*This BBL Seminar is NOT for Quotation.
|Date||January 27, 2021|
|Speaker||André ANDONIAN (Senior Partner, Chairman and Former Managing Partner of Japan, McKinsey & Company, Inc.)|
|Commentator||NAKAGAMI Yasunori (Consulting Fellow, RIETI / Representative Director and Chief Executive Officer, Misaki Capital Inc.)|
|Moderator||WATANABE Tetsuya (Vice President, RIETI)|
Japan's uniqueness, problems and successes
I've been living in Japan now for over five years, and I am impressed how unique Japan actually is, what a unique place it is, and what a unique culture it has.
It's the largest metropolitan area, the Tokyo area, with 38 million people, but at the same time, it's one of the most livable cities in the world. The infrastructure works, it's clean, there's no crime rate, people are extremely considerate to each other, and simply everything works.
From a business perspective, Japan is also a powerhouse. It is the third largest economy after the US and China and it is the home of many iconic companies. In the global Fortune 500 are over 50 Japanese companies and many of the most iconic companies worldwide are here in Japan.
However, Japan is not without problems. One is the growth rate. The real GDP growth rate in Japan between 2011 and 2016 was 1.1%, and it may go close to zero growth in the future.
I believe there is great potential to further unlock the inherent strengths of Japan and Japanese companies. I see three big levers. One is to liberally apply global best practices. They can be customized and adapted to the local context but nevertheless they should be applied. Secondly, greater agility is needed on governance. In Japan, decisions are made with very detailed facts and Japanese-style processes. These are great for continuous improvement but when you want to have step-change, you need to be more focused on speed. The third point is company cultures and incentive systems. These should be more variable so those who do well can also have higher incentives.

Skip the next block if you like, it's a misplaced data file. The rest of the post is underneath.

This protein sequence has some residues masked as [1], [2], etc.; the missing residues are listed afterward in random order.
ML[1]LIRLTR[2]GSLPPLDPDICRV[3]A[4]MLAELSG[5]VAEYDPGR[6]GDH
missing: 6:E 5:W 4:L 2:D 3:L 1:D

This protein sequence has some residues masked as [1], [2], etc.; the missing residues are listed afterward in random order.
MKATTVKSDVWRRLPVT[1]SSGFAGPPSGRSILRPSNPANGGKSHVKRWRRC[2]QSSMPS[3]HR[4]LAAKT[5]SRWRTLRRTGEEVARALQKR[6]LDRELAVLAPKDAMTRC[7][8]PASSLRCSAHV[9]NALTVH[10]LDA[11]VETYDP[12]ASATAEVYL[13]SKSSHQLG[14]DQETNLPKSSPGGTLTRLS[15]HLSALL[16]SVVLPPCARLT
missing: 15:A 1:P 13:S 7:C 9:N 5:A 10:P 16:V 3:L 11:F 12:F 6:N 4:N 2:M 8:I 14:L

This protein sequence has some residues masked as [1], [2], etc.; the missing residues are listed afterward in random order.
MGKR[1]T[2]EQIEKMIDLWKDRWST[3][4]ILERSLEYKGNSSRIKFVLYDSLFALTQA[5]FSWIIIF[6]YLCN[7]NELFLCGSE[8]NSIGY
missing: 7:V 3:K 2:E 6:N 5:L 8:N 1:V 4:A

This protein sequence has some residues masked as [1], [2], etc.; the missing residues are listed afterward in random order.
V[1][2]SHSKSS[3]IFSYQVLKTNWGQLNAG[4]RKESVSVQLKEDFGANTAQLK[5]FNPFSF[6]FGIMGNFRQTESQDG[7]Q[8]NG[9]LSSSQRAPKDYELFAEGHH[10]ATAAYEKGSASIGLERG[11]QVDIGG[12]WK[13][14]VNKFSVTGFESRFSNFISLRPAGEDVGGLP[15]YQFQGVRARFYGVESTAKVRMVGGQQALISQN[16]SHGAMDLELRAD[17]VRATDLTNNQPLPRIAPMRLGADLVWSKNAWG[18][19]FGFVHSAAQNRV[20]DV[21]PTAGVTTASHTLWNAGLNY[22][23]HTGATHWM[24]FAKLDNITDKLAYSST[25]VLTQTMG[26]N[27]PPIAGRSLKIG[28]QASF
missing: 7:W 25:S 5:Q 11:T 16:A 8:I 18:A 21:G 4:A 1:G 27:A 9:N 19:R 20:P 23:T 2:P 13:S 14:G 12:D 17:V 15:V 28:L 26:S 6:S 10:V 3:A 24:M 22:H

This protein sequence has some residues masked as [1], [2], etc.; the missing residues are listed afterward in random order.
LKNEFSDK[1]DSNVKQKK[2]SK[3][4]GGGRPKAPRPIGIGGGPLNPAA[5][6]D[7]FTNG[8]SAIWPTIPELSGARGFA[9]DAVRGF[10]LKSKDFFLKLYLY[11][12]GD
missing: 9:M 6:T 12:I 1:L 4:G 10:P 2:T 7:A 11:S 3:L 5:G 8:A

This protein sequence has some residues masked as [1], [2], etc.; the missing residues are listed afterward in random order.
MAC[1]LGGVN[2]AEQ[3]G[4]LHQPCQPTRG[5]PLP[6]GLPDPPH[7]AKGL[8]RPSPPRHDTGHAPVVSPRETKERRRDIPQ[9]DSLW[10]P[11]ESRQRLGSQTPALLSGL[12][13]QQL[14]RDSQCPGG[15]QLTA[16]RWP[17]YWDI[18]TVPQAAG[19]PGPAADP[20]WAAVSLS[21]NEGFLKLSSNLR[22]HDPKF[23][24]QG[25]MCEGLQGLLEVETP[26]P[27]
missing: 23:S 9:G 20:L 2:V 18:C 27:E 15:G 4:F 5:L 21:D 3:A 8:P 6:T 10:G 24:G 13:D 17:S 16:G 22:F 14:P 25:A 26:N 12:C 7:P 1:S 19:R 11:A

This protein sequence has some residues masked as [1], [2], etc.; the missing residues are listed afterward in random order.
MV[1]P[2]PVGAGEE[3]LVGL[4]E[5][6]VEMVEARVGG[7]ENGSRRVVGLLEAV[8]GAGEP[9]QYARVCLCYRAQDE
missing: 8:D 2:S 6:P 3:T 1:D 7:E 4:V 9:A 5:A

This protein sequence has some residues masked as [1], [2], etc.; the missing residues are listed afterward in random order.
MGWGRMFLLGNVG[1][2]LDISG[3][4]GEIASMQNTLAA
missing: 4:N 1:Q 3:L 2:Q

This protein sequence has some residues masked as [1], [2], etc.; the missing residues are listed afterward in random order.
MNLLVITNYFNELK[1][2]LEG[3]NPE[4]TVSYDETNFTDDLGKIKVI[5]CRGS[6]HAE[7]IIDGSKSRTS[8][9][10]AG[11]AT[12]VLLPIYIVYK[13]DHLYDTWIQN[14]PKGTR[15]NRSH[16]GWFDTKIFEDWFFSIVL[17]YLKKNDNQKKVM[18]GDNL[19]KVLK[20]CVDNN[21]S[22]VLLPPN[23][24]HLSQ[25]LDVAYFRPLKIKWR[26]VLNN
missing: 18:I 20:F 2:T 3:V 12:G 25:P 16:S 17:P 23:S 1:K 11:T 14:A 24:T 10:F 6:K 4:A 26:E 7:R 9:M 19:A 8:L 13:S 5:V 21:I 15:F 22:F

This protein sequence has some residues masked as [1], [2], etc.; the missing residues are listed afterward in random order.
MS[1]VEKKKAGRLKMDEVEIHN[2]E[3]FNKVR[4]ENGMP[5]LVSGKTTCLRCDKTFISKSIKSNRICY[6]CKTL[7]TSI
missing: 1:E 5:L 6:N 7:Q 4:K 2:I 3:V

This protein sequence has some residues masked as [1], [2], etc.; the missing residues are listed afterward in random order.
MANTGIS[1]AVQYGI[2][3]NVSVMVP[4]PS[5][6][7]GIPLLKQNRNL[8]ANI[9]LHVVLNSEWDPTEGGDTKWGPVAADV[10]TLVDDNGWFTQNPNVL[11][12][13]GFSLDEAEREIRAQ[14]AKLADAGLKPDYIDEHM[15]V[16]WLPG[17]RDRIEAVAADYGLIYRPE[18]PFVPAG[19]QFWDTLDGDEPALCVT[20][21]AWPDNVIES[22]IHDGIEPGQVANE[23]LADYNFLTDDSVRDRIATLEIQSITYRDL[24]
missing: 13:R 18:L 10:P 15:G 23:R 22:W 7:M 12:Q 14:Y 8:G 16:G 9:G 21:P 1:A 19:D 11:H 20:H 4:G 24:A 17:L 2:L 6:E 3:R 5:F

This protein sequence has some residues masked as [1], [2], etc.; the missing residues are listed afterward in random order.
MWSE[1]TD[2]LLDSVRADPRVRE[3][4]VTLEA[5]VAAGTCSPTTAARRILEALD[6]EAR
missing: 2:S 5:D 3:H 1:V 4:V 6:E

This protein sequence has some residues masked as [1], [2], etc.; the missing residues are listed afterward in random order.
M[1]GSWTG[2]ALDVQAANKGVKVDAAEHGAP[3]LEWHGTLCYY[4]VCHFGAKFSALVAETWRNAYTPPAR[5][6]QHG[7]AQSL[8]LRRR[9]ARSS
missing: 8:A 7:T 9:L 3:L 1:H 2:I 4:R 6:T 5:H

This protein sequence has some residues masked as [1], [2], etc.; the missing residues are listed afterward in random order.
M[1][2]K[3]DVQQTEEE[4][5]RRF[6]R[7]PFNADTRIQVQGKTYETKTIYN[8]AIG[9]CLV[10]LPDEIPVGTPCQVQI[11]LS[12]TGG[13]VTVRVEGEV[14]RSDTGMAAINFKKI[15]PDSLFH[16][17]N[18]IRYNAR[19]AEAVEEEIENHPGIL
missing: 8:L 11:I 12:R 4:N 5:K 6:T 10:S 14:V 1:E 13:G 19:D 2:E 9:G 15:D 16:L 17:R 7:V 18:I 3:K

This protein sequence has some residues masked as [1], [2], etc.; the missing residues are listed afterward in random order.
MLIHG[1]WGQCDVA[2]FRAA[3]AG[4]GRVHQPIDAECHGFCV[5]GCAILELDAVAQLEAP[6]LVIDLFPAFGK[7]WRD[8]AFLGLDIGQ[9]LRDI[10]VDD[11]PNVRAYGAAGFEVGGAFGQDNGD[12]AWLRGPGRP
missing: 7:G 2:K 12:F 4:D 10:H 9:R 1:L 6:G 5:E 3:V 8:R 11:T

How to change
In talking to psychologists about how change happens in an organization, it comes down to a relatively simple framework that is not easy to implement. First, you have to get the people who want to change to understand why they have to. There has to be a reason and a purpose that matters to them. You have to find out what motivates people and communicate the need to change to them. Second, agile working methodology addresses well-known pain points that Japanese organizations face. The focus needs to change from inputs, like working hours, to be more output- and outcome-oriented. The third lever is the performance culture and performance incentives.
We put all this together with what we call the "five Rs": Resolve, Resilience, Return, Reimagine and Reform. A problem emerges, like COVID, and we have to find the solution. We call that resolve. Then we have to show resilience. Coming back to work and basically trying to work alongside COVID-19 is the return. The next two are extremely important. Really reimagining what is possible post-COVID and reforming legislation, policies and interactions with the relevant stakeholders will be key. It is important to have an open mindset.
*This summary was compiled by RIETI Editorial staff.